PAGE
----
Note:  Do not rely on this information. It is very old.

Louis XIV.

Louis XIV., born in 1638. was still a child when he became king. He had been declared of age in 1651, but he took little part in the government till the death of Mazarin (q.v.) ten years later. The events which he had witnessed in his youth, and the counsels of Mazarin, set him firmly against constitutional government, and during more than half a century he was the actual ruler of France. He employed under him the old servants of Mazarin, but got rid of Fouquet (q.v.) as soon as the superintendent of finance showed that he aimed at the post of chief minister. The chief administrators under Louis were Le Tellier, and afterwards his son Louvois, Lyonne, and Colbert. A spirited foreign policy, successful at first, but in the end disastrous, was pursued. Charles II. and James II. became the pensioners of Louis, and the former restored Dunkirk for a sum of money. Pope Alexander VII. was humiliated, and the balance was held between England and Holland. In 1664 a contingent of French troops were sent to help Hungary against the Turks; and in the next year French troops secured the freedom of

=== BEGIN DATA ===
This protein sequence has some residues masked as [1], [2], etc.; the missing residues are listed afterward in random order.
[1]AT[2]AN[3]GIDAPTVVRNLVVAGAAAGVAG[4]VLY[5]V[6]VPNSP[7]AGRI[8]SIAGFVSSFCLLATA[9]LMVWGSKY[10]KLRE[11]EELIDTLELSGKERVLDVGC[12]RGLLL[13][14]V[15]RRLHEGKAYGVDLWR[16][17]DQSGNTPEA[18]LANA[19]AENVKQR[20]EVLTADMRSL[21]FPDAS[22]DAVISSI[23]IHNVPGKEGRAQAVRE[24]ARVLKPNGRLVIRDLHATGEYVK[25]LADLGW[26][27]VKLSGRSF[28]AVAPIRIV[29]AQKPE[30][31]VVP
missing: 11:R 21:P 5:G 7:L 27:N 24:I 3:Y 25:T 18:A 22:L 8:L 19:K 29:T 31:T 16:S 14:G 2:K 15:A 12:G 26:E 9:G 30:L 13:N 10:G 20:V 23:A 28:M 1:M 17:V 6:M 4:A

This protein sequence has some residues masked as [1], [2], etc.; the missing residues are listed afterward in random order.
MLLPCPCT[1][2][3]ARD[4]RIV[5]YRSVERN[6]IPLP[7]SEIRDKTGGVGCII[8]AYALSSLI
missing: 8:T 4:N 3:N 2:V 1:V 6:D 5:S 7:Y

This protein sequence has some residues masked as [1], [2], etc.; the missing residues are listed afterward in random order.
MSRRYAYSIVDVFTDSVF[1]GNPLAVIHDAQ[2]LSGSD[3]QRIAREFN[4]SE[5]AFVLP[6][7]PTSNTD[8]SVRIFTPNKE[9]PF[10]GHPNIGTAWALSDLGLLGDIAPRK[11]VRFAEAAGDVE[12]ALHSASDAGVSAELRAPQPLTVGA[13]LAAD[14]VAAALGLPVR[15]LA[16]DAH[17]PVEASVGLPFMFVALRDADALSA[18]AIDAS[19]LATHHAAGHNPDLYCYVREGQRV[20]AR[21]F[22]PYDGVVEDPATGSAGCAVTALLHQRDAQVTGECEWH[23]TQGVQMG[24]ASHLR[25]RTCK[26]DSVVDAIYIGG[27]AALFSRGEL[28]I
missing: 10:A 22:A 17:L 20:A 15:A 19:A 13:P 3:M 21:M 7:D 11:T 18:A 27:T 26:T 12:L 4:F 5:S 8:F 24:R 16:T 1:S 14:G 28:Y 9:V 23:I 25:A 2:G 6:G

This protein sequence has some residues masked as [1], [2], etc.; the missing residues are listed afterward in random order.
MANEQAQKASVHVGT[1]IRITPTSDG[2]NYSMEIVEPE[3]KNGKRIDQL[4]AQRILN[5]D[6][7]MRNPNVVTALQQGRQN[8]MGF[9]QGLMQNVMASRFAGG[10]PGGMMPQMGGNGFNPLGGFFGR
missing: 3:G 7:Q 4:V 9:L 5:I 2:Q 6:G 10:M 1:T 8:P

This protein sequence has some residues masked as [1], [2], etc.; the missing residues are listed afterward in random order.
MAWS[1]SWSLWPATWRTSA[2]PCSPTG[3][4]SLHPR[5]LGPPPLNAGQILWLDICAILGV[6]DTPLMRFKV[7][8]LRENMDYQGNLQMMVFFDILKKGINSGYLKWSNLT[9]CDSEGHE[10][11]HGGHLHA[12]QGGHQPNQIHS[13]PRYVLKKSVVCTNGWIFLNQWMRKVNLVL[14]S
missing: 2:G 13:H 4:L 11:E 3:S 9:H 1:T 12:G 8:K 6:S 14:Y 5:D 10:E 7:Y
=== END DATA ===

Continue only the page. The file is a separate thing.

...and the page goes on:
Portugal from Spanish predominance. In 1667 Louis declared war against Spain, and, though compelled by the Triple Alliance to restore Franche-Comte, he retained his conquests in the Netherlands by the Treaty of Aix-la-Chapelle (1668). In 1672, having broken up by diplomacy the Triple Alliance, Louis overran Holland with his troops, but here met with the man who was to check his career of success, William of Orange. The taxation and distress caused by the war produced revolts in France, but in the course nf 1678 and 1679 peace was made with every state. In 1681 the Chambers of Reunion awarded France practically the whole of Alsace, and in the same year Strasburg was seized; while in 1682 a synod of the clergy supported Louis against the Pope. In 1683, however, Louis lost his ablest minister by the death of Colbert, and two years later he deserted the traditions of the wisest French statesmanship by the revocation of the Edict of Nantes. In 1686 a league was formed against France by the Emperor, Spain, Sweden, and Holland, and was afterwards joined by other German princes and the chief states of Italy. It had, too, the secret support of the Pope, offended by the extension of the regale and the arrogant claims of the French Embassy in Rome, and after the Revolution of 1688 England also formed part of it. During the war, which lasted from 1689 to 1697, France had sometimes as many as six armies in the field, and Louis and William III. - the most powerful men in Europe - faced each other in the Netherlands. The question of the succession to the Spanish throne caused the last great war of the reign. At the Peace of Utrecht (1713) Philip, Louis' grandson, had to renounce the French crown, and to give up to England Gibraltar and Minorca, while the same power was ceded important possessions in North America by France; and Holland was secured from further aggression on the part of the latter. In the subsequent treaties with the Emperor and Austria France fared rather better. Louis XIV. died in the autumn of 1715. Since the death of Louvois, Madame de Maintenon, whomhe had secretly married, had chiefly influenced him. [Mazaein, Colbeet, Huguenots, etc.]